In mid-1831, Ezra Booth, one of the stronger LDS faithful authorities, abandoned the church upon finding it to be false. He soon wrote a series of nine letters to a Methodist minister friend detailing his exodus. These are certainly some of the earliest and most insightful writings of any disaffected person directly associated with Joseph Smith.
In his fourth letter, he described the reasoning behind why some people cling to the religion even when faced with evidence of its falsehood. His words are as applicable today, as they were falling from his pen:
“You will doubtless say, can it be possible that the minds of men, and men who possess the appearance of honesty, can be so strangely infatuated, as still to adhere to a system, after it had occasioned so much agitation, and so much disappointment. One reason which can be assigned for this, is, the adherents are generally inclined to consider the system so perfect, as to admit of no suspicion; and the confusion and disappointment, are attributed to some other cause. Another, and principal reason is, delusion always effects the mind with a species of delirium, and this delirium arises in a degree proportionate to the magnitude of the delusion. These men, upon other subjects, will converse like other men; but when their favorite system is brought into view, its inconsistencies and contradictions are resolved into inexplicable mystery; and this will not only apply to the delusions now under consideration, but in my view, to every delusion, from the highest to the lowest; and it matters not whether it carries the stamp of popularity or its opposite.”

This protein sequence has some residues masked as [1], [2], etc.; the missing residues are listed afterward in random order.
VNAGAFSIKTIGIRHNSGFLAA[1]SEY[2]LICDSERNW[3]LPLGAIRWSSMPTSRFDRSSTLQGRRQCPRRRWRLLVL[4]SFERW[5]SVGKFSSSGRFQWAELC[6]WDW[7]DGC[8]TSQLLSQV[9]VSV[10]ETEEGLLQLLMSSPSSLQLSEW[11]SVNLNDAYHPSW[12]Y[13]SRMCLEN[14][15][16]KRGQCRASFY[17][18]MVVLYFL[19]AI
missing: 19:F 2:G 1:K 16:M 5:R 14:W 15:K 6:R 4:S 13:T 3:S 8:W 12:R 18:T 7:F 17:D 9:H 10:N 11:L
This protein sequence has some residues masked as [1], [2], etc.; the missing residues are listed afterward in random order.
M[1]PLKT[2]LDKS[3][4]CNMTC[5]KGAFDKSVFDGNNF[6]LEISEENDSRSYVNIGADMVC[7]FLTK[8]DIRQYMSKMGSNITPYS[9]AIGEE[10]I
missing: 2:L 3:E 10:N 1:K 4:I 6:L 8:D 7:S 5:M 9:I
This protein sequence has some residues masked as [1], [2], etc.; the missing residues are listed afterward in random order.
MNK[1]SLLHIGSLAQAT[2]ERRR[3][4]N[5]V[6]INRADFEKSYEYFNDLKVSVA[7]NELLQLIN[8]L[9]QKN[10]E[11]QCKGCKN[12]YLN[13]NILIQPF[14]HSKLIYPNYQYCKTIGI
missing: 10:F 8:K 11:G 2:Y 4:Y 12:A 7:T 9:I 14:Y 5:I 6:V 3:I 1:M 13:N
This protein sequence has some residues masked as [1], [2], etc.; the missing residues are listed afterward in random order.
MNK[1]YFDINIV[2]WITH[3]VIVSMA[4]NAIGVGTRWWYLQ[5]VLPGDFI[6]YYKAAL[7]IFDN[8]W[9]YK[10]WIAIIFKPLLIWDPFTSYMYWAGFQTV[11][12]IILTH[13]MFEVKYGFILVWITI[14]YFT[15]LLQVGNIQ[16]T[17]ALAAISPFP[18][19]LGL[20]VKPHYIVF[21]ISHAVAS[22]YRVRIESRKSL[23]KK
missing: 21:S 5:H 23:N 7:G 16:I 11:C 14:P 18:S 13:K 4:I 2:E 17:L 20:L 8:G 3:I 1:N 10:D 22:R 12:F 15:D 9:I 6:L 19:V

Ezra Booth, Letters (Ohio: September 1831).